By Carter B. Horsley
day auction features several works by Odilon Redon (1840-1916),
Pierre Bonnard (1867-1947) and Georges Roualt (1871-1958) as well
as a broad selection of Impressionist and Modern Art.
"Pégase blanc," is a 25 ¾-by-19 ¾-inch
oil on canvas, shown above, by Redon that has a conservative estimate
of $250,000 to $350,000. It sold for $292,000 including the buyer's
premium as do all results mentioned in this article. Redon enjoyed
fable from classical mythology and the catalogue notes that "the
mythical figure which Redon found most emblematic of his vision
of art and nature was neither human nor a god, but a fabulous
beast, the winged horse Pegasus." "In Greek mythology,
Pegasus was associated with the arts. He was born from sea-foamand
the blood of the slaughtered Medusa. Bellerophon tamed and rode
Pegasus using a golden bridle given him by Athena, goddess of
wisdom. Together they killed the fire-breathing serpent Chimaera.
Bellerophon then attempted to ride Pegasus into heaven, but was
thrown when Zeus sent a gadfly who bit Pegasus, yet another story
of human arrogance come to naught. Pegasus, untainted by such
human frailties, was alone allowed to rise to the heavens and
was made a constellation by the gods. The present work merges
two adventures from the career of this noble beast. In a battle
between the Muses and the daughters of Pieros, Mount Helicon (Parnassus)
was raised from the ground. Pegasus ascended to the summit and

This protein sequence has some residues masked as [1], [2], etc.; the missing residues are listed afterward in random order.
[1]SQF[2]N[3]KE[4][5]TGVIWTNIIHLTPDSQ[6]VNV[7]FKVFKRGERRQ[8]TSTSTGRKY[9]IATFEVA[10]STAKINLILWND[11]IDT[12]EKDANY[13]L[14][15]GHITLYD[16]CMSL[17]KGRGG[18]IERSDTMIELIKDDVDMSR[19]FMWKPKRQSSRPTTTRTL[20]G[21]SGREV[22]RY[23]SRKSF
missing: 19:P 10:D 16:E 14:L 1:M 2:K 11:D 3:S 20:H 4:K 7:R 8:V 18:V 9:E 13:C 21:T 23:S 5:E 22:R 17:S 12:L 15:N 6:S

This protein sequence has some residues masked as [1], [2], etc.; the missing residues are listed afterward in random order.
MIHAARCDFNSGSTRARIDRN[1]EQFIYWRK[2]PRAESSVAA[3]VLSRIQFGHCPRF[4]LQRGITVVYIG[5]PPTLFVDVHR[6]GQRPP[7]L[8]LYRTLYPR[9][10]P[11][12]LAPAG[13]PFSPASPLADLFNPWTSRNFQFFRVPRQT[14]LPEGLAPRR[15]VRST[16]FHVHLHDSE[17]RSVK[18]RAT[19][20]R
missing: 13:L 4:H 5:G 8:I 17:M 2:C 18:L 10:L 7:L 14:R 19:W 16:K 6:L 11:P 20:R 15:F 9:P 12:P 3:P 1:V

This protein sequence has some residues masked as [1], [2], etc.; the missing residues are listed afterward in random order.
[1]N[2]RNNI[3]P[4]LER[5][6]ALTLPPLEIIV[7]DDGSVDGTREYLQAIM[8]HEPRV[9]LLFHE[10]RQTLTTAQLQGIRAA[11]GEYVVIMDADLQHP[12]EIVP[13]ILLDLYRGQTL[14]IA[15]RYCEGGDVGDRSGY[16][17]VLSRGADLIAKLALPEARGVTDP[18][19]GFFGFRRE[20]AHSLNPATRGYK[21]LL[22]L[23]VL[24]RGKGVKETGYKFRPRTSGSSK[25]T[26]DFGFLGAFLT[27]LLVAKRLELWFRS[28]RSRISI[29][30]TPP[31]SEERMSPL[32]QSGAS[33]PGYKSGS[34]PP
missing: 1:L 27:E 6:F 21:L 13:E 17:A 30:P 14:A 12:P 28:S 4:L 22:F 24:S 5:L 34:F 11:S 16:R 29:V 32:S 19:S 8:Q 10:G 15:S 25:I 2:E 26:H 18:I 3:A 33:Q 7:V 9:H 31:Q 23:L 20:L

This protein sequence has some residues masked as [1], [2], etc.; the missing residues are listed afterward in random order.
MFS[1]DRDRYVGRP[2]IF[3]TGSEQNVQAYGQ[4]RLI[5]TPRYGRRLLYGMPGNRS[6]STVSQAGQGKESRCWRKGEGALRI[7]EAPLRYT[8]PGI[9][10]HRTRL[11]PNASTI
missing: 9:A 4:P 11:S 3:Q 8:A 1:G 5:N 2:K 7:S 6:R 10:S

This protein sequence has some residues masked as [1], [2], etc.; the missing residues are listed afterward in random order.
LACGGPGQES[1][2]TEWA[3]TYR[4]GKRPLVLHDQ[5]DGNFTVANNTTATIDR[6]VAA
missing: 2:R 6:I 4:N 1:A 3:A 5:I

gave the peak a kick, from which sprang the soothing waters of
the fountain Hippocrene.Twisting on the ground below is the serpent
Chimaera (sometimes misidentified as Hydra, which the hero Hercules
vanquished in another myth.) For Redon the white form of Pegasus
represented the human soul in its poetic purity and nobility existing
in a finely tuned balance with its fundamental animal nature.
Free, yet always attending to the welfare of humankind. Pegasus
rears up in triumph over baser passions and instincts.
work can often be pyrotechnical, but this painting is soft and
muted, albeit with the artist's customary wonderful painterliness
and Pegasus is shown in a lovely light against a very fine clouded
is a Redon floral still life entitled "Oeillets et gypsophile
dans un pichet vert." It has an estimate of $150,000 to $200,000.
It failed to sell. The 13 7/8-by-13 1/8-inch oil on canvas
departs a bit from the artist's typical still lifes in that it
seems to exist in a more hard-edged environment than his usual
rather gossamer worlds. The table on which the vase of flowers
sits is rendered with a great deal of texture and some of the
small flowers are quite lacey and delicate.
the table on which a vase of flowers sits in Lot 344, "Fleurs
dans un vase à motifs bleus," also by Redon, is hard
to discern and the vase almost appears to be floating and the
flowers are less sharply defined. This oil on canvas measures
18 1/8 by 21 ¾ inches and has an estimate of $250,000 to
$350,000 and was once in the Ian Woodner Family Collection. It
failed to sell.
provides the following commentary on this light:
began his series of flower paintings, both in oil and pastel,
after 1900,, when he was in his sixties. He seemed in the mood
to move away from the darkness of the troubling visions that had
preoccupied him in his earlier paintings, "noir"
drawings and lithographs. "The demons have retired.".Here
he has assembled poppies, anemones and geraniums in a stoneware
vase with an interlacing vine design, which, unlike other vases
he used, makes it sole appearance in this painting. The choice
of vase was important to Redon; many he used were produced by
his friend the Russian-born potter Marie Botkin. He was interested
in the decorative arts revival of the late 19th Century, which
sought sensitivity to materials and craft, preferred to work free
of literary references and looked to nature for inspiration.In
other works of this period Redon establishes a definite sense
of space by means of shadows and the hint of a horizontal tabletop.